Many of our travelling Watford Hornets are also fans of Ian Prowse the singer-songwriter who leads the bands Pele and Amsterdam and our match coincided with his annual Liverpool Christmas concert – but that didn’t start until nine so what can you do for six hours in Liverpool? Visit the Tate? The Walker is a fine art gallery or there’s the Beatles Story. But hell no! Liverpool also has some of the finest pubs in the country many of which I was already familiar with and with assistance from Mr Prowse himself and artist Tony Brown, I was able to devise a ten venue pub crawl to occupy the waiting hours. I should say that Ian and Tony, and his wife Lorraine, have been friends since 2002 when Dee and I made a series of educational videos for Teaching Scouse as a Second Language for the publishers Macmillan. Tony provided the studio backdrop and was interviewed about his work. Ian was a studio guest who discussed the Merseyside music scene and played us out at the end of the show. We also filmed his gig at the Cavern for the programme. So nearly twenty years on we are all friends still and have met up at intervals during further filming or football trips to the great city.

Armed with their input we embarked on a walking tour of a varied selection of Liverpool’s boozers at the worst time possible. It’s Saturday afternoon, it’s nearly Christmas and all the pubs are full. However we divert to grab some food then take in the Victorian splendour of the Philharmonic, the bustling fun of Ye Crack and quirky layout of The Pilgrim, the mezzanine melee of Mackenzies whisky bar before descending on one of my favourites The Globe. One regular inquired why on earth I’d brought a pub crawling group to Liverpool’s smallest pub. Because it’s quirky, friendly, keeps its beer well, is close to the centre and has the steeply sloping floor that makes you think you’re half cut before you’ve started. Ah well alright, he said, that’s why I’m here. Tony and Lorraine joined us there and I’m afraid the second stage of the itinerary was abandoned for the next visit as we had at last found somewhere to sit, were with Liverpool friends and enjoying a great atmosphere. After a brief aberration on my part in the Phil, we restricted ourselves to halves and so were still able to stand and enjoy what was to follow.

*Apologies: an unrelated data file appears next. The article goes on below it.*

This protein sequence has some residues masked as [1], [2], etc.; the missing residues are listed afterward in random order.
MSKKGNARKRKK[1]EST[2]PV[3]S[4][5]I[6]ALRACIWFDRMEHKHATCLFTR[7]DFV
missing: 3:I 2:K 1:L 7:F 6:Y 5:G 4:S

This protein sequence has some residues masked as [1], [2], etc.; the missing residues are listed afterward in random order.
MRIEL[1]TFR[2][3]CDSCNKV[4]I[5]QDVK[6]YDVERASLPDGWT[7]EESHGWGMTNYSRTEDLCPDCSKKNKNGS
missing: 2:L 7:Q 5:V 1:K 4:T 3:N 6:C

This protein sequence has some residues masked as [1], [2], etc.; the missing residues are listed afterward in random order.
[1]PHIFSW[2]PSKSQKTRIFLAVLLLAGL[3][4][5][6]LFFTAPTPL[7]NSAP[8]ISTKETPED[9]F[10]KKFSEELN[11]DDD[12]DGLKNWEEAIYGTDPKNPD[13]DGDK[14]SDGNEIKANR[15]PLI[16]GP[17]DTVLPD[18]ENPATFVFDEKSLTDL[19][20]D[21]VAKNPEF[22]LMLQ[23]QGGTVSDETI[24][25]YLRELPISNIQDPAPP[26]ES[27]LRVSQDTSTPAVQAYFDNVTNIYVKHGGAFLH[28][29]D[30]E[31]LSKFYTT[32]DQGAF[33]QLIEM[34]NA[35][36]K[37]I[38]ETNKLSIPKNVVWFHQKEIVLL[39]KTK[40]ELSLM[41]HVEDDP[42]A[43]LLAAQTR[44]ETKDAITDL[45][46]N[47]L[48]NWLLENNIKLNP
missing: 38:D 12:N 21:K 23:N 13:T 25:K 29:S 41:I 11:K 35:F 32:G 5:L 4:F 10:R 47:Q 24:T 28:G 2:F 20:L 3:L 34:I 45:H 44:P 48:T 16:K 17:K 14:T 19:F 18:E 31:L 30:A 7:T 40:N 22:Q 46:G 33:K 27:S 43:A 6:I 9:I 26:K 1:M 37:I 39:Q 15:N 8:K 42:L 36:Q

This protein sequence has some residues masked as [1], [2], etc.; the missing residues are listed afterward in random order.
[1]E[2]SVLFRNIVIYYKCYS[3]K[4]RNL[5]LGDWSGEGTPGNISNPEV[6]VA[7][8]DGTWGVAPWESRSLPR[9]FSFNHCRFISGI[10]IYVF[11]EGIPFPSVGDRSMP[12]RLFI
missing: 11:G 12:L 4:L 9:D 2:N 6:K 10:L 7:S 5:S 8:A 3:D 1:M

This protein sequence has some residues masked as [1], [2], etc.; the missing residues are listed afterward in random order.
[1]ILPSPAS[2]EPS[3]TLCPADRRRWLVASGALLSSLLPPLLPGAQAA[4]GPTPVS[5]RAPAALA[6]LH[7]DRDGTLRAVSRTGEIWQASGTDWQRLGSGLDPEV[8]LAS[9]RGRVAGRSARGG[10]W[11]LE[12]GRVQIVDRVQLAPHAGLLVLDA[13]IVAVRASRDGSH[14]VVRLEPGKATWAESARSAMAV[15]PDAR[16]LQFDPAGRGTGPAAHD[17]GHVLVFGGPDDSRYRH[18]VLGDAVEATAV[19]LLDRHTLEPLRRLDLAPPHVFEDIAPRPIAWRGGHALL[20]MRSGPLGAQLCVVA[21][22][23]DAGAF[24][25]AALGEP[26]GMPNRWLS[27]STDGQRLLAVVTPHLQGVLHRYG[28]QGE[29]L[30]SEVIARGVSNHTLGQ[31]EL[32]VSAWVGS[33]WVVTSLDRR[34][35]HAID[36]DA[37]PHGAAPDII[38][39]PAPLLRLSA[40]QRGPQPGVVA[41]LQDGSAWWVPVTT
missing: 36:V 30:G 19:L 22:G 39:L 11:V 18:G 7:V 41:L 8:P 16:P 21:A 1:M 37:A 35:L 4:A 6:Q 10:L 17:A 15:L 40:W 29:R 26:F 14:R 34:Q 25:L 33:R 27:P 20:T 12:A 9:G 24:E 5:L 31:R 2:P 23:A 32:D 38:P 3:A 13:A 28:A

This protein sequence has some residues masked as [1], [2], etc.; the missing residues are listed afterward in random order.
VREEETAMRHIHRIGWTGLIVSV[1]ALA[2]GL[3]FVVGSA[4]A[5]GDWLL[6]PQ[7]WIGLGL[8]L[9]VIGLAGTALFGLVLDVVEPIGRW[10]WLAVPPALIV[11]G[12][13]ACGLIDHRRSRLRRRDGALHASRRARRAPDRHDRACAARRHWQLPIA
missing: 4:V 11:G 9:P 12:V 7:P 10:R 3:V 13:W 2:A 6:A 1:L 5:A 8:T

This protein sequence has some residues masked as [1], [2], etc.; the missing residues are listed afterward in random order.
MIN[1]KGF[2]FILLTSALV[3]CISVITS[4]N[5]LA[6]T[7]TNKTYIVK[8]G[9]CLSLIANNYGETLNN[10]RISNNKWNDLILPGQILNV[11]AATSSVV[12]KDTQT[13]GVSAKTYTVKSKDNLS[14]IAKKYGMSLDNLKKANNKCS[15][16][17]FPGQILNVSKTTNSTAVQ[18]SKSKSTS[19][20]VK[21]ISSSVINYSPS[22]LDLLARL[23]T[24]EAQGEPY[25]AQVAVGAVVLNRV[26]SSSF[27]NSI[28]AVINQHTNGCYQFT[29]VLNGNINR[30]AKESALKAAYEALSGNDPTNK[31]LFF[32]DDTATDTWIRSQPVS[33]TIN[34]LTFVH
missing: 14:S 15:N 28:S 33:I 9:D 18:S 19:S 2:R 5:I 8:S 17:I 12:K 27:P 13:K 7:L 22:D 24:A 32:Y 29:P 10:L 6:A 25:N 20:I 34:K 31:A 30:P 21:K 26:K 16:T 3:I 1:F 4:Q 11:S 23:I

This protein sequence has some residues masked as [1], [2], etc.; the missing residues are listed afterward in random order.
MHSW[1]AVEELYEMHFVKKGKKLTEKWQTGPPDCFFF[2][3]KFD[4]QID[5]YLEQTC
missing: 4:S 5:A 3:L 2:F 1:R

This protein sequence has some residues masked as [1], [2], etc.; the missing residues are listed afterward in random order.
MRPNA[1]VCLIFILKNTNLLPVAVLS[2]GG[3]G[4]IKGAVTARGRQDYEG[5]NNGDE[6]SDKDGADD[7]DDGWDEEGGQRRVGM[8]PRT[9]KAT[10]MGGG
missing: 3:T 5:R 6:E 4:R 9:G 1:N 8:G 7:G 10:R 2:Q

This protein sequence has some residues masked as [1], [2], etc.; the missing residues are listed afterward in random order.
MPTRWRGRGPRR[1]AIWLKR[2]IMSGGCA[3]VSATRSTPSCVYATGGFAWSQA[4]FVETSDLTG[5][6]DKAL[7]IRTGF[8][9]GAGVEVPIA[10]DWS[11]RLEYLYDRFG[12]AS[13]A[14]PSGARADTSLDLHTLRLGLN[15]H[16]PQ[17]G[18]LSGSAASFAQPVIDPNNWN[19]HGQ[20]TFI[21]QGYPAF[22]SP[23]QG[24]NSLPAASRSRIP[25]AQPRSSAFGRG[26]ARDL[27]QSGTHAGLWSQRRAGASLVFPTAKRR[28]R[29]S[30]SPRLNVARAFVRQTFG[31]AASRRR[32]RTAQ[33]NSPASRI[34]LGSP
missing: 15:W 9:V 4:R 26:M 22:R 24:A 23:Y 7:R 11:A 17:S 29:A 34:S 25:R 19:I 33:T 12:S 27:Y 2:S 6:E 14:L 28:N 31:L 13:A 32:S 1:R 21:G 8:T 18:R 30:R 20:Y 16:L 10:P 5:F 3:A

Then it was a swift walk through Lime Street Station to the O2 Academy for Prowsey’s Christmas Party. After a slight hold up while some technical sound and lighting issues were resolved – well it is rock n roll – Ian and his superb fifteen piece band treated us to two hours of Pele and Amsterdam’s greatest hits with a few well aimed political comments and a joint version with Brian Nash of Frankie Goes to Hollywood fame of their smash hit The Power of Love. The talent on display was stunning, Ian’s writing is always pointed and his melodies so strong that I have had Pele/Amsterdam ear worms all week. Some of us were invited to the after party and lovely though it would have been to spend some time with Ian it was too hip and too loud for an oldie like me so we congratulated him and thanked him for a wonderful evening, group hugged and retired graciously.

Amsterdam gig 12.2019Sunday found four of us regulars meeting up for brunch. We met at Castle Street Coffee according to the menu but called something quite different on its main signage. This caused some confusion although I thought my description of corner of Castle Street and Dale Street was clear enough – not so when you’re looking for a sign that barely exists. The food and coffee were fine, the vibe laid-back Sunday morning. What it did have was a phenomenon in the loos’ hand-driers. Now you know how they usually emit a blue light along with the whoosh of warm air – well these had pools of red and blue light thus appealing to both halves of the city (for those not familiar with Liverpool football there are bitter rivals: Liverpool play in red; Everton in blue) Great marketing effort we thought.

Pete and Graham departed for Bradford but since Fran was booked on the 18:45 train she kindly agreed to accompany me to Sefton Park for a nostalgic walk and to admire the Palm House newly restored since I was last there. It also featured a ukulele band playing a mixture of carols and standards in an idiosyncratic setlist.